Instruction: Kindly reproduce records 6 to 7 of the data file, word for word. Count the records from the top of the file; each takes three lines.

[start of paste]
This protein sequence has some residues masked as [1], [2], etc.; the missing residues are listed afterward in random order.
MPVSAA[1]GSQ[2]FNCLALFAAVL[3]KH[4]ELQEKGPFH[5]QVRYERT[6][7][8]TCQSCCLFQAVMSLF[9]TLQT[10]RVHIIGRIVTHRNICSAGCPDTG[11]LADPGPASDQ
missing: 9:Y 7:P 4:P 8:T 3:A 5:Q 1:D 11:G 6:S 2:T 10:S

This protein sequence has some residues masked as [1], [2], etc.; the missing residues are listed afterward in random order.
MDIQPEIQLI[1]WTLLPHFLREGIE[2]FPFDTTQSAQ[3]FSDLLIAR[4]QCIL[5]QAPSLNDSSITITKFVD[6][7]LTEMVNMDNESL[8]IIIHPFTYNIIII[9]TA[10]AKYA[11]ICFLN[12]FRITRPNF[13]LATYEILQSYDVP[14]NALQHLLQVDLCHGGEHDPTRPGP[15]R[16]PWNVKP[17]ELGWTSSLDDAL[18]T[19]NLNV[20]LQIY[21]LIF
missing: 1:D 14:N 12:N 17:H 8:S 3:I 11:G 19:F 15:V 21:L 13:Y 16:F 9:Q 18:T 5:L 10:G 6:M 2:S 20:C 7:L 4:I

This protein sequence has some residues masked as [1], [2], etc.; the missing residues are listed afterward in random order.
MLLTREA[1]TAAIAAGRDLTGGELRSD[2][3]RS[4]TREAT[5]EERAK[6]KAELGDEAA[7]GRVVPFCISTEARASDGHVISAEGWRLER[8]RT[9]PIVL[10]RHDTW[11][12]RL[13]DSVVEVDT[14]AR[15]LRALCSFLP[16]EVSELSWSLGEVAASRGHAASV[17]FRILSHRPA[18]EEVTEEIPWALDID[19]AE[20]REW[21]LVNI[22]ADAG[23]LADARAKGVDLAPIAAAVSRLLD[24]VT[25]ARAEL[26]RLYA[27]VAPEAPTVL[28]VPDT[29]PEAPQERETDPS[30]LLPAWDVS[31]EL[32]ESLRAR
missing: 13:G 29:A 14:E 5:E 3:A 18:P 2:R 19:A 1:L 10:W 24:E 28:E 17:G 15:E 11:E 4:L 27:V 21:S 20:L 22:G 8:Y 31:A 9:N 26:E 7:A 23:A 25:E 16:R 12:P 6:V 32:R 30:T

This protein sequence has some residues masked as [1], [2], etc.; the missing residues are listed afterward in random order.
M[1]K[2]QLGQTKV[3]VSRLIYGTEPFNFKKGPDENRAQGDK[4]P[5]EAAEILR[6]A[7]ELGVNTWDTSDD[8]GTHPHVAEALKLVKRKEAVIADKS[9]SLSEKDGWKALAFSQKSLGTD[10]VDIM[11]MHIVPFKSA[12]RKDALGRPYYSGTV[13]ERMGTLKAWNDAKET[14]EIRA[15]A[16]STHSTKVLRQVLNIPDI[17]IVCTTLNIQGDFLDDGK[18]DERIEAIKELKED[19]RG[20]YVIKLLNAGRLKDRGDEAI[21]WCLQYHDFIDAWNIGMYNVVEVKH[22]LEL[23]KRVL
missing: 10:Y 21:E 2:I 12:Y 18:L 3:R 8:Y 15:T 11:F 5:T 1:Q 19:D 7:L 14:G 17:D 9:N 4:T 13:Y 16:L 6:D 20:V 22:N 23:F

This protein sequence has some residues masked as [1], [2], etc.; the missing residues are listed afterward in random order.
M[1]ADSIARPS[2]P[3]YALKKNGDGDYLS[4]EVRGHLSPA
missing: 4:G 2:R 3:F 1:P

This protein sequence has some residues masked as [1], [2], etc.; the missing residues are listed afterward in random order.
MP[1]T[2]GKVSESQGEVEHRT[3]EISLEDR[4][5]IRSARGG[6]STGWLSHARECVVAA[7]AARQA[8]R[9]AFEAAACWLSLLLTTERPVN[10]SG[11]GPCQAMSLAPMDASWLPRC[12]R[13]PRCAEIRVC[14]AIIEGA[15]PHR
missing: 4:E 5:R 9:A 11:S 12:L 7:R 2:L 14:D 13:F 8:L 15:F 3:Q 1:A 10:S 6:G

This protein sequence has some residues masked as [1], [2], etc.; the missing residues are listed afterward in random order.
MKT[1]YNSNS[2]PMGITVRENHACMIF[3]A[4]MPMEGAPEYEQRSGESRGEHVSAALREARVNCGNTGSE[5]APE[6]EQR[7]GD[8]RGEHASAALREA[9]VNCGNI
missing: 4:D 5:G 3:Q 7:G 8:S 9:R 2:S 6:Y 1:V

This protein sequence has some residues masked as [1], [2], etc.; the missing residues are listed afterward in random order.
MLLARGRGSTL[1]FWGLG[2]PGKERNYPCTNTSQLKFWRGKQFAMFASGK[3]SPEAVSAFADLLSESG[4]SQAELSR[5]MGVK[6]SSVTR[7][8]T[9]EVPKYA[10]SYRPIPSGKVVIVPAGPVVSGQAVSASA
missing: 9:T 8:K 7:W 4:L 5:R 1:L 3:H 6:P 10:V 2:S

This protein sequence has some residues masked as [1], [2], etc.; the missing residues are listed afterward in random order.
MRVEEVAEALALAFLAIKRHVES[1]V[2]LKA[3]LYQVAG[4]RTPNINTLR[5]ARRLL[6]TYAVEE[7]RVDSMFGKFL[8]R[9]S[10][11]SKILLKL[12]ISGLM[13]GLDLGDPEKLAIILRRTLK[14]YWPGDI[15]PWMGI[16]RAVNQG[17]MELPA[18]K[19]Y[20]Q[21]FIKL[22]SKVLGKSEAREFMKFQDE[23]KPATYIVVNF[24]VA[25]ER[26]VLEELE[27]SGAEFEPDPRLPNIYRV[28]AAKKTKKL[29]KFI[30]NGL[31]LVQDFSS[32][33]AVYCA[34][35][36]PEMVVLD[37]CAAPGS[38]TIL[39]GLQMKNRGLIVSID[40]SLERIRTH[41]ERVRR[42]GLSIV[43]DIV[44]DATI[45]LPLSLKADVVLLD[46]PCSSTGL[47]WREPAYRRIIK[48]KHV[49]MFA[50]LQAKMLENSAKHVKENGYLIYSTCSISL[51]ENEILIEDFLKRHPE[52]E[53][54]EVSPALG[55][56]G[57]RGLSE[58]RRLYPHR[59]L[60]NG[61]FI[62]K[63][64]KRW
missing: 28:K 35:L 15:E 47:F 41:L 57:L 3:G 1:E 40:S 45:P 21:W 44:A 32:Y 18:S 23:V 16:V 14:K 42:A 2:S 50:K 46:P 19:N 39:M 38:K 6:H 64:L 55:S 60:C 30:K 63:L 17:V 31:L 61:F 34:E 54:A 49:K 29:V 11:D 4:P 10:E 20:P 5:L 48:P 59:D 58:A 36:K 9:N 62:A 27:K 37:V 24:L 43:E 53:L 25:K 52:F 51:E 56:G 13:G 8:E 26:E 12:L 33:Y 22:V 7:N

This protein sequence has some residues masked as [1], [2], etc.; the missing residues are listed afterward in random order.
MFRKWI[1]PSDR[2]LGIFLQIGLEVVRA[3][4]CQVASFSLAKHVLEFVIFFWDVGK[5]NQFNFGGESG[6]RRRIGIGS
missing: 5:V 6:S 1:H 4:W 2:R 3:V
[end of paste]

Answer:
This protein sequence has some residues masked as [1], [2], etc.; the missing residues are listed afterward in random order.
MP[1]T[2]GKVSESQGEVEHRT[3]EISLEDR[4][5]IRSARGG[6]STGWLSHARECVVAA[7]AARQA[8]R[9]AFEAAACWLSLLLTTERPVN[10]SG[11]GPCQAMSLAPMDASWLPRC[12]R[13]PRCAEIRVC[14]AIIEGA[15]PHR
missing: 4:E 5:R 9:A 11:S 12:L 7:R 2:L 14:D 13:F 8:L 15:F 3:Q 1:A 10:S 6:G

This protein sequence has some residues masked as [1], [2], etc.; the missing residues are listed afterward in random order.
MKT[1]YNSNS[2]PMGITVRENHACMIF[3]A[4]MPMEGAPEYEQRSGESRGEHVSAALREARVNCGNTGSE[5]APE[6]EQR[7]GD[8]RGEHASAALREA[9]VNCGNI
missing: 4:D 5:G 3:Q 7:G 8:S 9:R 2:S 6:Y 1:V